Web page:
Meditation teaches us that the truest answers can come from a state of non-doing and simply detaching from our thinking minds for a while or creating more space and awareness around our thoughts. Instead of thinking, we are simply learning to be aware of and available to what is, to see things more clearly and to connect to an inner knowing of what feels right for us. As we quiet our minds, we are learning to listen deeply to our inner longings, to our hearts and to our guts. We can see our thoughts and the stories we tell ourselves as just thoughts and stories. And, we learn to rest our attention in awareness itself. That’s what meditation is. In seeing things just as they are and shining the light of awareness on our experience, we often find answers, connect to what really matters, and choose a path that feels right. These answers are not from a cognitive analysis, but, instead, these answers lie closer to our hearts and our inner wisdom.
Through this art of non-doing, we also learn to let go of so much that is not serving us. Even letting go of the constant effort to get it right, to figure things out, to search for answers, or to improve ourselves can feel like a huge relief.
The Healing Power of Meditation
Meditation is a way of self-healing. We can step out of our own way, let go of our efforts to fix or change ourselves, and allow the natural healing of this practice to happen.
We must remember not to make this a goal-oriented practice. Ironically, when we let go of our striving and open to the process of awakening to our true nature and to what is already there, that is when true transformation and healing takes place. So, don’t make enlightenment, “fixing” or improving yourself the goal. That’s a distraction or another act of striving. The goal is to come back to resting in a state of true presence and awareness. This is our true nature. We just need to recognize that this state of simply being is always available to us and learn how to make ourselves available to it.
Meditation is a way of becoming more and more conscious, more and more awake. Healing is a natural side effect of this process.
Continue to give yourself this beautiful gift of discovering your true nature. Then, you can go out into the world with this sense of fullness, aliveness, love, and peacefulness, and you can share your true nature with the world. In a much larger sense, that is how we heal the world, one breath at a time.
Many people learn to meditate to find tools to lower stress, focus attention, enhance performance and improve sleep. You can stop there and enjoy the health benefits of practicing meditation, and many people do. But, if you are interested in exploring and deepening your practice, you will find a deeply spiritual and meaningful path that can help you feel greater peace and happiness.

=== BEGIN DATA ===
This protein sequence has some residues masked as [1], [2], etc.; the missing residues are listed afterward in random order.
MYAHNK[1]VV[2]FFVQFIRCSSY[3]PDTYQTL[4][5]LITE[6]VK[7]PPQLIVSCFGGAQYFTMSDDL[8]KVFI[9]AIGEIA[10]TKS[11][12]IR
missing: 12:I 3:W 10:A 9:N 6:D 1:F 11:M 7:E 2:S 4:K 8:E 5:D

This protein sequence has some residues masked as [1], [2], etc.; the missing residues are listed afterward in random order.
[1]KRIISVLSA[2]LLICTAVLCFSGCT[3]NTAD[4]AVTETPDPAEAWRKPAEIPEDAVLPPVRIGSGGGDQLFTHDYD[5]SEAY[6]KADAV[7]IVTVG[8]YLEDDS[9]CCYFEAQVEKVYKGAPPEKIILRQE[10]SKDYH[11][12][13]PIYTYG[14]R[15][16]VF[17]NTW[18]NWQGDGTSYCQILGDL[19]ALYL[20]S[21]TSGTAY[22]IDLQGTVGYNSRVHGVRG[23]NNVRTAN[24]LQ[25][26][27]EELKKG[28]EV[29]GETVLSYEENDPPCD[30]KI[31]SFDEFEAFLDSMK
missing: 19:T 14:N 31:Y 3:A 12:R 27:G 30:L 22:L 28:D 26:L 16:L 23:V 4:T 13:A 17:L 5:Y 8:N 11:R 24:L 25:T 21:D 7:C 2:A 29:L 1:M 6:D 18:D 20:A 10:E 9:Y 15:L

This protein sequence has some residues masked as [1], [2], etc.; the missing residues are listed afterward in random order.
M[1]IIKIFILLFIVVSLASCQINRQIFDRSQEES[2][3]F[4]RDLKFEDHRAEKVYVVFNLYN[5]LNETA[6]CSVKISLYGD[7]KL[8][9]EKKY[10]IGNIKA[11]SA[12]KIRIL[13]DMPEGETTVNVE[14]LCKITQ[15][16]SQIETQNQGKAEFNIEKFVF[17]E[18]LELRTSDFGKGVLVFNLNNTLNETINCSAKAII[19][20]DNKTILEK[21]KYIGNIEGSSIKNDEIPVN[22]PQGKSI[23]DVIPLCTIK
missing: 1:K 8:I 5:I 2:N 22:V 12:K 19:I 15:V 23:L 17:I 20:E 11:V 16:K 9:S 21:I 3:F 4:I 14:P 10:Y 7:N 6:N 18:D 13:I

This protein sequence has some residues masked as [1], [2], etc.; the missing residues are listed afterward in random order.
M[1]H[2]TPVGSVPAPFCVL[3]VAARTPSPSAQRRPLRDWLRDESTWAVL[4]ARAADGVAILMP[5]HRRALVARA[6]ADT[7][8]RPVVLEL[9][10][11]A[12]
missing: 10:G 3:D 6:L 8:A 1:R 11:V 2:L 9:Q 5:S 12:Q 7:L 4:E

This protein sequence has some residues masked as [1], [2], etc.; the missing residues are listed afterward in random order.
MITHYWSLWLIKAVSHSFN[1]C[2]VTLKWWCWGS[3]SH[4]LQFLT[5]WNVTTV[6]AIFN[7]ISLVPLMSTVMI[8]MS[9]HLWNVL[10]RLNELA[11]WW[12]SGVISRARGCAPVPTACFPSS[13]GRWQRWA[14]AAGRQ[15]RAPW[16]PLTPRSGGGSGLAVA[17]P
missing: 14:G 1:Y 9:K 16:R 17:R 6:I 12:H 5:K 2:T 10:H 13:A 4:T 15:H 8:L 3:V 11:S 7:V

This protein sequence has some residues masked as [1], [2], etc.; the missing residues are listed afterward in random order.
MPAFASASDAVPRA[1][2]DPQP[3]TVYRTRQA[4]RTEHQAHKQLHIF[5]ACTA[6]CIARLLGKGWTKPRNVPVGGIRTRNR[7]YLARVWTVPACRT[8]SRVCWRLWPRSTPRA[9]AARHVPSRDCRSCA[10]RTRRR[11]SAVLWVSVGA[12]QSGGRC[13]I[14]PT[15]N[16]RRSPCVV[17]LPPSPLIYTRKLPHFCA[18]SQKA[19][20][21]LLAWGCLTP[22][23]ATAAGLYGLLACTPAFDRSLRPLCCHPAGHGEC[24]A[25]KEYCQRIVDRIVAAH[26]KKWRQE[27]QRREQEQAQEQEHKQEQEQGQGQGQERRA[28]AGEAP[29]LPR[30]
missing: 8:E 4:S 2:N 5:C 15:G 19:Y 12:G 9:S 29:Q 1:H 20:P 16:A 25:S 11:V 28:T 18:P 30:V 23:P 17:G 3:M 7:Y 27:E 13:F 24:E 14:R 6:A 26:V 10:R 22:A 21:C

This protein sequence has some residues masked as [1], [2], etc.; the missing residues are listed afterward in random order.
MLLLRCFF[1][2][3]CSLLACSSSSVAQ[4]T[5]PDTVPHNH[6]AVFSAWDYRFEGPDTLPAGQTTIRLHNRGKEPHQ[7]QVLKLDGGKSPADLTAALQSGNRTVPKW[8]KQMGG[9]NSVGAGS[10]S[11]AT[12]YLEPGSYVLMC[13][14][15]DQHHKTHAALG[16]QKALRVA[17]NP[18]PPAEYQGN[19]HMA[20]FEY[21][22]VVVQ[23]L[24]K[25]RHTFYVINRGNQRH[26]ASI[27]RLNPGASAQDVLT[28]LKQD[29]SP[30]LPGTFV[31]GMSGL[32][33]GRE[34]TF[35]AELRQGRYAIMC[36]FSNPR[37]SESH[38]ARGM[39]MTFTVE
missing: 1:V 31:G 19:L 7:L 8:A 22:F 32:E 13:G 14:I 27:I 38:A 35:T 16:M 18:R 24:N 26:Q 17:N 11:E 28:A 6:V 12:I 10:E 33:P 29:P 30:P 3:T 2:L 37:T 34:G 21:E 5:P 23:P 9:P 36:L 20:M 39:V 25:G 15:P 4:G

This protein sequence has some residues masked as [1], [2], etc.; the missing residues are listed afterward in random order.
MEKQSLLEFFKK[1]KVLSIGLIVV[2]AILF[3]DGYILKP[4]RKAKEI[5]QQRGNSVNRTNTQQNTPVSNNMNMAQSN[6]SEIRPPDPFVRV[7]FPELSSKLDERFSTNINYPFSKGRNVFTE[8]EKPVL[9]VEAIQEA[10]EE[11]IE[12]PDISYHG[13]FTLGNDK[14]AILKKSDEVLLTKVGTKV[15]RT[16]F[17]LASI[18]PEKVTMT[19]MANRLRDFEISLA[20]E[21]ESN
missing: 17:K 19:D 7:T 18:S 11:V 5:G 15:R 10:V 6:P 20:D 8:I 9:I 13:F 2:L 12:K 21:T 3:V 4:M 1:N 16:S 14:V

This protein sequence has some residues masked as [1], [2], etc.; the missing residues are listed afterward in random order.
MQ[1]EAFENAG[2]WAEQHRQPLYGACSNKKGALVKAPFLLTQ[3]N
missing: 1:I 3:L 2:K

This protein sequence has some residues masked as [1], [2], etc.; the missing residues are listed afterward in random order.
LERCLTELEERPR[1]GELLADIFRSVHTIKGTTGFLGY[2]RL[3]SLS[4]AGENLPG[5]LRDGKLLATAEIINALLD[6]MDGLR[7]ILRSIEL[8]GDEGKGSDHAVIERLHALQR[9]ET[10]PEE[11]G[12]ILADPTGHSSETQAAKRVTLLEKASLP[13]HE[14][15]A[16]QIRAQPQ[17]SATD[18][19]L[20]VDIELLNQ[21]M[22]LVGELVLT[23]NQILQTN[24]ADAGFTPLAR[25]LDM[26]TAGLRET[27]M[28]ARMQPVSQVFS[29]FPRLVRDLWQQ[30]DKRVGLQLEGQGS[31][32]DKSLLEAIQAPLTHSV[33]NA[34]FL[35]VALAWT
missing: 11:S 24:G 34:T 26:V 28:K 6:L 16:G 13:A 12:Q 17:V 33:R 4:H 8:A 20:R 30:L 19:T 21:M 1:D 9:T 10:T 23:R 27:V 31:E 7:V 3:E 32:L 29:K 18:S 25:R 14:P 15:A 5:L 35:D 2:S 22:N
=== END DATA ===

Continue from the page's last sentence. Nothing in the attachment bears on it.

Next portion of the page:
How many times a day do we meet a friend or acquaintance, trade polite greetings and ask, “How are you?” The response is almost always, “I’m fine.” No more is said, no more is asked. We exchange pleasantries and go about our busy days. I can’t help but ask, "Are we all really fine?" If we are not, do we really want to lay out our laundry list of struggles when asked, and do we really want to take the time to listen to the honest response of others?
An important reality of life is that everyone is not fine. Everyone has problems, everyone is struggling with something in their life. Yet, so often we are unable or unwilling to share our struggles with others. We put up walls and keep a "safe" distance so as not to appear weak or vulnerable. We use the excuse that we don't want to burden people with our troubles or waste their time. Or, we hold back, fearing they will judge us. Instead of sharing our real fears, worries, and challenges, we opt to put on a happy face, a strong front, and tell ourselves and those around us that everything is “fine.” But living in a sea of “fine” can leave us feeling lonely and isolated.
I am not proposing that we disclose a litany of woes every time someone asks us how we are doing. I am suggesting, however, that we chose wisely who we want to share with and share away. Asking for help, leaning on friends in times of need, and sharing with others what is really going on takes great strength and courage. It is only by opening ourselves up to those around us that we can truly know each other, and feel comforted by the fact that we are not alone. Giving others that same gift of open-hearted, empathetic listening in return connects us in a very profound way.
I am grateful for the people in my life with whom I can share my joys and my struggles, and who trust me to listen to theirs. Together, we have faced the death of loved ones, the rewards and challenges of parenting, the great joys of life, the heart-wrenching battles with disease and illness, and so much more. We allow ourselves to be seen and known. In doing so, we strengthen our connection built on respect, trust, kindness, and love, knowing there is no judgment, only open hearts and open minds, and a soft space to land when one is needed. That is the true foundation of friendship. So, thank you to those people in my life who let me know that everything is not always fine and thank you for listening.
Lately, I have had the opportunity to think about all the gifts of my mindfulness practice and what I have learned on this journey over the past ten years of studying, practicing and teaching mindfulness and meditation. My Mindful Roadmap to Living Life offers a few of the most important lessons I have learned.